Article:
We stayed at this beautiful Airbnb (pictured) perched on the hilltops of Ushaloma outside Otavalo. Floor-to-ceiling windows in the cottage open up to glorious views of Laguna San Pablo and the volcano. By far the best place we stayed at on this Ecuador trip!

Mid-range: Hacienda San Juan de la Vega

This is a beautiful 17th-century hacienda located in the countryside just outside of Otavalo. It offers luxurious rooms and suites, beautifully landscaped gardens, and a range of amenities, including a spa, restaurant, and horseback riding. Check rates.

Budget: Hostal Otavalo Inn

This is a simple and affordable hostel located in the center of Otavalo, just a few blocks from the market. It offers basic but clean rooms, a communal kitchen, and a friendly and welcoming atmosphere. Check prices here.

otavalo airbnb - ecuador itinerary

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Ecuador Itinerary Day 5: Explore Otavalo Surroundings

Hike around Laguna Cuicocha 

Laguna Cuicocha is a beautiful volcanic crater lake located about 20 km from Otavalo. The 7.5-mile (12km) loop hike around the lagoon usually takes most people 4-4.5hours to walk and offers stunning views of the surrounding Andes Mountains. We didn’t get to do the whole loop as my daughter small. Instead, we went to this observation point for beautiful views of the lake and walked a little around the area.

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Chill at Laguna San Pablo

After the hike, treat yourself to a nice meal by the shores of Laguna San Pablo. About a 45-minute away, San Pablo is a volcanic lake backdropped by the Imbabura Volcano. It’s a scenic spot and you can catch a boat or go kayaking on the glassy water surface.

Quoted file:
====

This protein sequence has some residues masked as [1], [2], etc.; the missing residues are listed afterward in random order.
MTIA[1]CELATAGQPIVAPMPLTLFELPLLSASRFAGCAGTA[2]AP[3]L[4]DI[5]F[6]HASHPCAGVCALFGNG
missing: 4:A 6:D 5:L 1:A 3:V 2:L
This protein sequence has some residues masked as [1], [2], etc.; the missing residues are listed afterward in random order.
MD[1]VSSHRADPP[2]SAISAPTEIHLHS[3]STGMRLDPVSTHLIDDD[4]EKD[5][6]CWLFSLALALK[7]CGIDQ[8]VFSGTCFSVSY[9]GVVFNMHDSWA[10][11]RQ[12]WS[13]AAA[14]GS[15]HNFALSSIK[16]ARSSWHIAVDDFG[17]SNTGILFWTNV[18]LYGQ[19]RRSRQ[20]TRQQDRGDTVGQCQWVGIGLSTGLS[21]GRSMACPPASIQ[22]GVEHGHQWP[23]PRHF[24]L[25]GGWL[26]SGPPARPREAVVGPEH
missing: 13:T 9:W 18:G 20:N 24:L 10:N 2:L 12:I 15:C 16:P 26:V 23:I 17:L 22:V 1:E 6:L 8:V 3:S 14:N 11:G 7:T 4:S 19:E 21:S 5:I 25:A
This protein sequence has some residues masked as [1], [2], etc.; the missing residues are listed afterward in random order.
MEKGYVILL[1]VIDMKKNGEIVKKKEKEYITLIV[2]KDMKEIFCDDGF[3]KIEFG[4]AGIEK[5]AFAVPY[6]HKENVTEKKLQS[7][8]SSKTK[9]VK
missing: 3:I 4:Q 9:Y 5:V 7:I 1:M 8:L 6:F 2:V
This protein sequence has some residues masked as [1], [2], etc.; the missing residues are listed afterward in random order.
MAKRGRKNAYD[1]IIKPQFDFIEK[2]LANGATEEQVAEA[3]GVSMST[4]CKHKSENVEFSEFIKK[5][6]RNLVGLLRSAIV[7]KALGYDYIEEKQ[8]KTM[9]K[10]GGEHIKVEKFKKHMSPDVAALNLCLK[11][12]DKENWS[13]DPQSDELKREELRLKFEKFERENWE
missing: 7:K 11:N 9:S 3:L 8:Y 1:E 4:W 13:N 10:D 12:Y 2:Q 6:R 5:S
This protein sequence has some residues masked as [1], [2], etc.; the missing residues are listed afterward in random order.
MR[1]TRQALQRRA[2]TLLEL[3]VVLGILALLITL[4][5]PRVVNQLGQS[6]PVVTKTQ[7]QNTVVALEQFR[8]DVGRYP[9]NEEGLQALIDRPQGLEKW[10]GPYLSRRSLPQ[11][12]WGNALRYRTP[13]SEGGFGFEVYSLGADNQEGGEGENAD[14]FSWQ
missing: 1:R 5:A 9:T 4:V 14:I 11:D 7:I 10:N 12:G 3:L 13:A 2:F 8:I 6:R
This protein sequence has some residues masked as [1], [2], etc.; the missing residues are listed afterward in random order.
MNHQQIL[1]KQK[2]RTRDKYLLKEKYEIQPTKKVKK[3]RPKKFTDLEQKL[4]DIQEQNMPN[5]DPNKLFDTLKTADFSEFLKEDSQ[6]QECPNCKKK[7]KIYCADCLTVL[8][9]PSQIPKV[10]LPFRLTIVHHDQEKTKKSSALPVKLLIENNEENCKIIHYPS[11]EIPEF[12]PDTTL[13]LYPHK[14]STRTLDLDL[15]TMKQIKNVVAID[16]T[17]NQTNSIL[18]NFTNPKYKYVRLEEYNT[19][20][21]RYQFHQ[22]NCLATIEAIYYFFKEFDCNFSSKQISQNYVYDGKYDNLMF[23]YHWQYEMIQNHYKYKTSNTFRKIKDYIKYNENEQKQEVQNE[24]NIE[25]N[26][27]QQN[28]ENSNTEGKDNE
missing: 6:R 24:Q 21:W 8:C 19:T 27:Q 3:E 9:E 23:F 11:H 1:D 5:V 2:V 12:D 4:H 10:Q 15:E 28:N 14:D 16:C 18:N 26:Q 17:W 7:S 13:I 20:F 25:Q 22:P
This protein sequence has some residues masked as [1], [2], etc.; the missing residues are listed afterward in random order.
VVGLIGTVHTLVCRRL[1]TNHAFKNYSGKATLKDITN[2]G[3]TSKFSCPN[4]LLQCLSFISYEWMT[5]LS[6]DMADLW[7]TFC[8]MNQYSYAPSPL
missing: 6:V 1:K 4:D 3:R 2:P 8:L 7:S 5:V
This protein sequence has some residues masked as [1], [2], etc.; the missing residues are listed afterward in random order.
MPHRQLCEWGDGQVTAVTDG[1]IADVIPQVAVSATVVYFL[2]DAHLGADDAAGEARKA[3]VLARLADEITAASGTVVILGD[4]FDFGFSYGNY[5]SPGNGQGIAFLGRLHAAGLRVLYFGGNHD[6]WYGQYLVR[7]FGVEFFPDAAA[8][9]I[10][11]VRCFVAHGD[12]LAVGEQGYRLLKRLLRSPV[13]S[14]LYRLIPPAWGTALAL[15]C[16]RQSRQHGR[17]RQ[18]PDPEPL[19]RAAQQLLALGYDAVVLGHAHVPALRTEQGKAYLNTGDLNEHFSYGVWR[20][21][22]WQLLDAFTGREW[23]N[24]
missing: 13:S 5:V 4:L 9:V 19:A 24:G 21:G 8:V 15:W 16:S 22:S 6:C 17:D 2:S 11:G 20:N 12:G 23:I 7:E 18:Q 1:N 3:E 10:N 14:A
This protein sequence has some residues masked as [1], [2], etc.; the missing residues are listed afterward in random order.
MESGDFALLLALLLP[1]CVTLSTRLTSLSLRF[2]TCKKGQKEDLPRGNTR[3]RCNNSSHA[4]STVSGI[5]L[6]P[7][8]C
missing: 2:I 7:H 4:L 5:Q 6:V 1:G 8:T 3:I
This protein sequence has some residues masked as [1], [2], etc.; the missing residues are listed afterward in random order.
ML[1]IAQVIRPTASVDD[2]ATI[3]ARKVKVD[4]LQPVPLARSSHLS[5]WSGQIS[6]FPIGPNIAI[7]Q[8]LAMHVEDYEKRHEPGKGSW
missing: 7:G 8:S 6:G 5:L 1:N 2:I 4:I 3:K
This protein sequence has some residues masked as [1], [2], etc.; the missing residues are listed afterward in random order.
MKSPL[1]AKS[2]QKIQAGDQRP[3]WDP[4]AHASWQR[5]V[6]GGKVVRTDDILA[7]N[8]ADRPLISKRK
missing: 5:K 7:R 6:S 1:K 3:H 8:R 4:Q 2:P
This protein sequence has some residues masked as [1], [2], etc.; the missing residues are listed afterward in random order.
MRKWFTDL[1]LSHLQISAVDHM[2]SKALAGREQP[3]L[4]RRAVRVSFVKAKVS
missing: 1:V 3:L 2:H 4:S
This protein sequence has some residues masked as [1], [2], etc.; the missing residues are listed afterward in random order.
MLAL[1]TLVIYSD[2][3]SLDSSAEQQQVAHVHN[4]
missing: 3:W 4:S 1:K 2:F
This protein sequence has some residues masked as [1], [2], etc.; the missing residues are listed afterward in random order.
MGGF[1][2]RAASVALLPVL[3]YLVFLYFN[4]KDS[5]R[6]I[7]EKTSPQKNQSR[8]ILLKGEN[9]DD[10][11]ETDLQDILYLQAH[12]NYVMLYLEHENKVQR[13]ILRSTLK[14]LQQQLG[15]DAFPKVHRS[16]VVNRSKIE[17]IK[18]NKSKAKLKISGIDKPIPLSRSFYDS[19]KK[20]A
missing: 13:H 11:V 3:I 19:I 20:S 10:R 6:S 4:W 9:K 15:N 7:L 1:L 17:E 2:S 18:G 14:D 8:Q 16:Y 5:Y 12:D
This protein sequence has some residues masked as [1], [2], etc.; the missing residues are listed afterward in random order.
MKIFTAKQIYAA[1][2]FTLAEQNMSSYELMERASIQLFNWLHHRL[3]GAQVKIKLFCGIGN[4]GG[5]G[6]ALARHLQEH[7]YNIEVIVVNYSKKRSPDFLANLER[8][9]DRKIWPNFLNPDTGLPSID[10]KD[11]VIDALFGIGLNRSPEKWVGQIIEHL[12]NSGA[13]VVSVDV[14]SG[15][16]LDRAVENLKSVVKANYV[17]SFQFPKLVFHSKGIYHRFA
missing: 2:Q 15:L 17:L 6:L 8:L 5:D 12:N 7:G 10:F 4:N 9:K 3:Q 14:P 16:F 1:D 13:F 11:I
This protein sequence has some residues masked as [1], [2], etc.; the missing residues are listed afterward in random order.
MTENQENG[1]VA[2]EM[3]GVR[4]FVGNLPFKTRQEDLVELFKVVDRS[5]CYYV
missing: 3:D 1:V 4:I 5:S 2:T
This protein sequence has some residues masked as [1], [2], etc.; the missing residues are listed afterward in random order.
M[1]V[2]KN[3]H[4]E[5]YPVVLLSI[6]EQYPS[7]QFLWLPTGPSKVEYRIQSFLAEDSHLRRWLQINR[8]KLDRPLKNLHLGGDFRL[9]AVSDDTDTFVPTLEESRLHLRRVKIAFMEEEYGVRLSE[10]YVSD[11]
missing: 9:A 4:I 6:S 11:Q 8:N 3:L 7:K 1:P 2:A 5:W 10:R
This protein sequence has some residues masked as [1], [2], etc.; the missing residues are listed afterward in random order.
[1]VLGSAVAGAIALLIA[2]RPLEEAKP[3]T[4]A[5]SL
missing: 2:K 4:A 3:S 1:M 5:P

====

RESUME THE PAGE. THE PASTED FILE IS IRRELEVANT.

Puertolago Country Inn has a restaurant right on the water, serving traditional Otavalo dishes. I had a plato tipico Otavaleño made up of mote (white corn), platano maduro (plantain), carne colorada meat stew, and llapingacho (potato patties). A heavy but satisfying meal!

laguna san pablo - ecuador itinerary

See Wildlife at Parque Condor

In the afternoon, head to Parque Condor, a bird sanctuary dedicated to the conservation and rehabilitation of Andean birds of prey. The star of show here is of course the Andean condor, one of the largest birds in the world. See these magnificent birds up close and learn about their behavior, habitat, and importance in Andean culture. 

The park runs regular flight demonstrations, where they release the trained birds into the sky. In addition to the Andean condor, you’ll also see other birds of prey, including eagles, hawks, and owls. It’s a great educational spot especially if you’re traveling Ecuador with kids.

condor park otavalo - ecuador itinerary 2 weeks


Ecuador Itinerary Day 6: Head to Cotopaxi

It’s time for some adventure! This Ecuador itinerary continues on to Cotopaxi National Park (a 3-hour drive from Otavalo) where you’ll get a glimpse of Ecuador’s second tallest mountain, with an elevation of 5,897 meters (19,347 feet). Cotopaxi is one of the most active volcanoes in the world — it last erupted for 6 months in 2015 and was closed to the public until October 2017. Fortunately, the volcano is now accessible.

Many people come to the national park on a day trip, but I highly recommend staying the night. There are many lodges dotted outside the park, close to the northern gate, and these usually take care of all your meals and organize activities like guided hikes and horseback riding. That said, these lodges are not cheap and these activities/meals are US prices.

Some lodges have simple activities on-site so check with the place you’re staying. We stayed at Chilcabamba Lodge and spent our first afternoon at the lodge, going on a short hike along the hotel’s trails, trout fishing in the hotel’s pond, and making s’mores on the open fire at sunset. 

cotopaxi national park - ecuador itinerary

Where to Stay in Cotopaxi

Luxury: Chilcabamba Lodge

We stayed at this intimate, small-scale lodge (pictured) just outside the national park. The rooms are stylish with a touch of rustic elegance. From its backyard, you get a spectacular view of Cotopaxi. The lodge organizes plenty of activities and provides 3-course dinners for $22. Check rates.